Question for today’s class: is it right for Rohit Chopra to set rules regardless of the niceties of the rulemaking process when he believes certain acts or practices violate the natural rights of the U.S. citizenry? This may seem a hyperbolic description of the CFPB’s spate of enforceable pronouncements, but it’s the way I read many of them.

Take for example the latest edict on overdraft fees. As FedFin’s in-depth analysis will detail later today, the CFPB’s circular details a raft of laws and rules governing overdraft fees, going on to say how nice they all were but how little they matter anymore.

Because technological delivery can, the CFPB says, obscure fund availability, the Bureau concludes that fees which comply with every provision of each applicable law and rule are still unfair, deceptive, and/or abusive. Disclosures that comply with every provision in each law and rule also no longer suffice, the Bureau believes, and thus depository institutions have an …

31 10, 2022

DAILY103122

2022-10-31T16:47:14-04:00October 31st, 2022|2- Daily Briefing|

CFPB Tackles Payment-System User Fines

Following Director Chopra’s recent focus on Paypal’s withdrawn content penalty, the CFPB today announced it will reopen the public comment period on its bigtech payments order, widening its focus beyond Paypal to all bigtech payment-service providers.  Notably, Zelle is not included in this round.  The order had required Facebook, Google, Apple, Amazon, Square, and Paypal to turn over information on their payments products, business plans, and practices.  The Bureau now seeks further information on their acceptable use policies and how and under what circumstances they levy fines.

Daily103122.pdf

31 10, 2022

OVERDRAFT11

2022-10-31T11:38:50-04:00October 31st, 2022|1- Financial Services Management|

“Surprise” Fee Restrictions

In conjunction with a Presidential speech and new White House initiative against “junk fees,” the CFPB has accelerated its own efforts in this arena with two new policy directives.  As with many other recent Bureau actions, the new circular and bulletin do not take the form of notice-and-comment rulemakings, but rather are directives with express enforcement implications unless or until the courts overturn them, the General Accounting Office intervenes to bar guidance outside the rulemaking process as it did years ago related to inter-agency leveraged-loan standards, or new law reconfigures the agency.  The most immediate implication of these edicts is a ban on blanket rejected deposit fees and further constraints on overdraft fees.  However, the reasoning and rationale in these orders is likely to carry over to a pending agency rulemaking on credit-card fees and possible initiatives related to remittances and even debit- or credit-card interchange fees.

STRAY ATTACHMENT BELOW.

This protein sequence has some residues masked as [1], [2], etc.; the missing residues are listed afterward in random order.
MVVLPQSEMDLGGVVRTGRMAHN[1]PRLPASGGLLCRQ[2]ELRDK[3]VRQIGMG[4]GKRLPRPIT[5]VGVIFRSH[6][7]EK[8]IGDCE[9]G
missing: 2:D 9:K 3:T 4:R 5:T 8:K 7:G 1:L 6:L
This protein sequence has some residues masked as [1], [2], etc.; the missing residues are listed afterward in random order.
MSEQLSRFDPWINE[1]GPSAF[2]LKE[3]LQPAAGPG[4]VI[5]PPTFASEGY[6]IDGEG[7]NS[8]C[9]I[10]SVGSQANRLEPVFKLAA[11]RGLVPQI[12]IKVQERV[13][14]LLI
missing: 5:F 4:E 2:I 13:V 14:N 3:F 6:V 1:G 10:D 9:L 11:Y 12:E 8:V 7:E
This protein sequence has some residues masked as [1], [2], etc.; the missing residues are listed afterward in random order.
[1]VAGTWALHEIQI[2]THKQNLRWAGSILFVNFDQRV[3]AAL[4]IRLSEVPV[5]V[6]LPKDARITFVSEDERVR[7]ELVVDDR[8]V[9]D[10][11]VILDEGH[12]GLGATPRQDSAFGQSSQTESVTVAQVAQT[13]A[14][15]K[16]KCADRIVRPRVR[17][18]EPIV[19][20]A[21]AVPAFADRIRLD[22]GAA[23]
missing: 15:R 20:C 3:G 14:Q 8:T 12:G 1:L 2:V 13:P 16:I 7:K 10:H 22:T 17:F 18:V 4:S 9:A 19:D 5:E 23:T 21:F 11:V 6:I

OVERDRAFT11.pdf

31 10, 2022

M103122

2022-10-31T09:58:16-04:00October 31st, 2022|6- Client Memo|

The Moral Dilemma of CFPB Dictate

There is little question that electoral politics powered the President’s launch last week of a new Administration “junk-fee” campaign.  How most of these fees matter to the majority of households fuming as they can’t handle prices at the food store and fuel pump is yet to be seen, but politics is only part of the reason for the CFPB’s high-priority blitz against “surprise” fees.  Politics is easily understood, if not practiced to maximum advantage.  Regulatory actions founded on moral philosophy are not only a compliance conundrum, but also an intellectual quandary.

m103122.pdf